Sandpoint, ID-- Jeanetta Marie Riley, a homeless 35-year-old mother of three and stepmother of one, was brought to the hospital on July 8, 2014. Her concerned husband who was hoping to obtain assistance as his wife had a history of mental health issues as well as a tragic past. The woman was armed with a knife and had been threatening suicide. The Guardian reports that the woman was pregnant when her life was taken.
Jeanetta's husband, Shane Riley, went inside the hospital, desperate for help to deescalate the situation and told staff that his wife was outside with a knife threatening to harm anyone who approached her. The couple had reportedly been fighting most of the day, and his wife had drunk half a bottle of vodka and was armed with a 3.5" paring knife. The hospital was immediately put on lock down, and the police were called to the scene.
Riley, who was described as a "chronic" domestic violence victim with substance abuse issues and a history of being abused as a child, was reportedly posing no threat to anyone when the three officers arrived. The distraught woman was sitting in a vehicle calmly speaking to her husband until she was approached by the police with their weapons fixed on her. The police then escalated the situation in a way that only men armed with loaded AR-15 rifles can.
“Walk over here,” Ziegler ordered. “Show me your hands.”
“F*ck you,” Jeanetta replied. “No.”
Only 15 seconds after the police arrived on the scene, Riley was shot by both Officer Ziegler, 29, and Officer Valenzuela, 27, after she refused commands to drop the knife. The petite woman was nowhere near the officers as she was shot at five times. At five feet tall and less than 100 pounds, it is a scary world when police officers who are supposedly trained to protect the public, cannot non-fatally disarm a person of that stature.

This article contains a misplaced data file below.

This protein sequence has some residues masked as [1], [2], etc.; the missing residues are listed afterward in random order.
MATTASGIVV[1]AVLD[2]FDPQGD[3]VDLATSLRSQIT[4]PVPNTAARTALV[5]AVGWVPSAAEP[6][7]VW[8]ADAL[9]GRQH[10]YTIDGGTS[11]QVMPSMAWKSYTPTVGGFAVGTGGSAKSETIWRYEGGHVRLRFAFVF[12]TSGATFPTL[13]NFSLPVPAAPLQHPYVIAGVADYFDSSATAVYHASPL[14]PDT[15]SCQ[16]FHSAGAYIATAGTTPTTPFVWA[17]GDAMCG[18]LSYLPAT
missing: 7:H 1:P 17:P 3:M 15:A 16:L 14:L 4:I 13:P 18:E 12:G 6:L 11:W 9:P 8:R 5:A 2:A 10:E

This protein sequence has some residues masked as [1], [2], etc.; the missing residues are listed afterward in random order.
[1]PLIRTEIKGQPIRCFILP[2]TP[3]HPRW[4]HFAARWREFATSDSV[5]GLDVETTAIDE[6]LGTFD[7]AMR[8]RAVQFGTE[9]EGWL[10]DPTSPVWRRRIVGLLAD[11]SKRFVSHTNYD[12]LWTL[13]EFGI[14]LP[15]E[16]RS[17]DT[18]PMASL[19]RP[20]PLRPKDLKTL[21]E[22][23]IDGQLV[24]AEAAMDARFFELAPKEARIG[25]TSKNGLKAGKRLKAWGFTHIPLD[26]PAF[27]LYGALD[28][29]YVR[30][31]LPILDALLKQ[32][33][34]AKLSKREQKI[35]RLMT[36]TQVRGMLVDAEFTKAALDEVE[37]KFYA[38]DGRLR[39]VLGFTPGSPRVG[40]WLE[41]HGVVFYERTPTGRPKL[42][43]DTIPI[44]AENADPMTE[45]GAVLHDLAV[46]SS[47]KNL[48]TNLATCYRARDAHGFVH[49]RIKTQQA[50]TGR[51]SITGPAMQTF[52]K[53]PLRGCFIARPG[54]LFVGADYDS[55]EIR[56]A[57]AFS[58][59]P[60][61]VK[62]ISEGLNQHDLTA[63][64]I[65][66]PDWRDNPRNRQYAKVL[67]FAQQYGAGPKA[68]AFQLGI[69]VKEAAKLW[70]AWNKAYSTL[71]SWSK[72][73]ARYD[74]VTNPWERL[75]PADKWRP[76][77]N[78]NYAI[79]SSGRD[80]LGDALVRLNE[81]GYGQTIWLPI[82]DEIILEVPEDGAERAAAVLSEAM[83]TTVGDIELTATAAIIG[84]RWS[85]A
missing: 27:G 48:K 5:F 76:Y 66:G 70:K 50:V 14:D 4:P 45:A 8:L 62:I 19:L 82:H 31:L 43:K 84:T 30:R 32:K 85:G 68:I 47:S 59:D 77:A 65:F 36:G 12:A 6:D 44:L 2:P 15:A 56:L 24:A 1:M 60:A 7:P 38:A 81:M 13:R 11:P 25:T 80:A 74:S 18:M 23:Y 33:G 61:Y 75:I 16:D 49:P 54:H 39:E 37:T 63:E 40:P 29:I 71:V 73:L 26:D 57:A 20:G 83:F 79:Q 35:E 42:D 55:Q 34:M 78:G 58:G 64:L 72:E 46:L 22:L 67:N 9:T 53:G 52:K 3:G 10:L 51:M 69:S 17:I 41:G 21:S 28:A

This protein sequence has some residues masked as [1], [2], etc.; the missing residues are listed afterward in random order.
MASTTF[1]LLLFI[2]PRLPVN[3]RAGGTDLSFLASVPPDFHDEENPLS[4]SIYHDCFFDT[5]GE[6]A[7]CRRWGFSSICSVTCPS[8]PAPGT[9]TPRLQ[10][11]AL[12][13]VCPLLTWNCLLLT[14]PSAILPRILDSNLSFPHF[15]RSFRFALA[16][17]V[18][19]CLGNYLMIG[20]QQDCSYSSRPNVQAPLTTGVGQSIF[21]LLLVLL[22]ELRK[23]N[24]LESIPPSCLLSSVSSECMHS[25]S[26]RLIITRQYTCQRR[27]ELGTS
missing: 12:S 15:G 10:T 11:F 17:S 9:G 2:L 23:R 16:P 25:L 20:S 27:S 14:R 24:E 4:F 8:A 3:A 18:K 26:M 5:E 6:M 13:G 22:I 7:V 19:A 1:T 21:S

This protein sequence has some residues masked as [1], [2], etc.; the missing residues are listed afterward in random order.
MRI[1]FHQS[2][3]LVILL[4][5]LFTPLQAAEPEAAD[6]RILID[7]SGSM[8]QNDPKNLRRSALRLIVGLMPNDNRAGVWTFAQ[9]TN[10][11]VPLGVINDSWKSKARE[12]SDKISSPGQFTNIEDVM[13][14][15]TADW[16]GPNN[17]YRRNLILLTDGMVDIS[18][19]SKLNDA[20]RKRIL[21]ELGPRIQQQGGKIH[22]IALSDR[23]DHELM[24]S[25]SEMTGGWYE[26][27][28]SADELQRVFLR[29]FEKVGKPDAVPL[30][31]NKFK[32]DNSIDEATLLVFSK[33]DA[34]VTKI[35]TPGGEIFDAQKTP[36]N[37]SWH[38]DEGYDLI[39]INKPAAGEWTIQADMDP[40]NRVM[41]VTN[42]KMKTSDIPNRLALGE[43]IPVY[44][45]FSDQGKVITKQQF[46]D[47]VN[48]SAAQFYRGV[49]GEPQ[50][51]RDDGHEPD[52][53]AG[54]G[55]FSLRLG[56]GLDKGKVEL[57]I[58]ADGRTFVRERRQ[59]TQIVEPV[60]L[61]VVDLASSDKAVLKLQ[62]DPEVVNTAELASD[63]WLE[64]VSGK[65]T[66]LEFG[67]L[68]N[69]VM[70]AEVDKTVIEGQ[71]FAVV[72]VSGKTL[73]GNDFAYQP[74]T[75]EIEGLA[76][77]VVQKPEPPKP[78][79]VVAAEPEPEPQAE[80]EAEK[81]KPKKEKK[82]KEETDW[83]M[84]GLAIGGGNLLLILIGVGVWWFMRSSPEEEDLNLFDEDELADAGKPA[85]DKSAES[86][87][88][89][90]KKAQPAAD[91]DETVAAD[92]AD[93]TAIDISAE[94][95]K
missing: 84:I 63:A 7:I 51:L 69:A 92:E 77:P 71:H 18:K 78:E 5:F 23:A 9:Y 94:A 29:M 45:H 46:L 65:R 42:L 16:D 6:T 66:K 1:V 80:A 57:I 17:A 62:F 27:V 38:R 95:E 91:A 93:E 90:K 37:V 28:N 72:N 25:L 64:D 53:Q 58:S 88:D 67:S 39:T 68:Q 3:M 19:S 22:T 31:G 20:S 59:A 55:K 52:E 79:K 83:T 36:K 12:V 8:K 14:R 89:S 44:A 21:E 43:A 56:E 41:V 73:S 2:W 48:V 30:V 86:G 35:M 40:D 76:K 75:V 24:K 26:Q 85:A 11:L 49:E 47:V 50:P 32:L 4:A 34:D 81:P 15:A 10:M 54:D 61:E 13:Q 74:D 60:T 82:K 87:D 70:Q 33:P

At one point in the very brief encounter, Ziegler had switched to his taser, but opted to holster it and go back to his handgun.
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Jeanetta Riley was hit by three of the bullets. Two entered her torso while a third pierced her heart. Her body was handcuffed as she laid face down in the street, bleeding her life away.
The officers "caused a lethal confrontation that any reasonable person could have avoided and they should have been trained to avoid," according to the two million dollar lawsuit against the city and the hospital that was filed by Riley's husband on January 2.
A lawsuit has also been filed by Riley's ex-husband for one million dollars on behalf of their daughter.
Both officers were cleared of any wrong-doing, and no apology has been issued for her death.
The department does provide officers with crisis intervention training, which is designed to teach police how to handle mental illness and properly diffuse tense situations. Of course, neither of the officers involved in her shooting had taken the course.
A study released last year by the American Psychiatric Association found that CIT-trained officers “had sizable and persisting improvements in knowledge, diverse attitudes about mental illnesses and their treatments, self-efficacy for interacting with someone with psychosis or suicidality, social distance stigma, de-escalation skills and referral decisions.”
Much like the case of Yanira Serrano, the under-trained police have killed another person who just needed some help and compassion.
There is no excuse for CIT training not being mandatory for every officer in every state.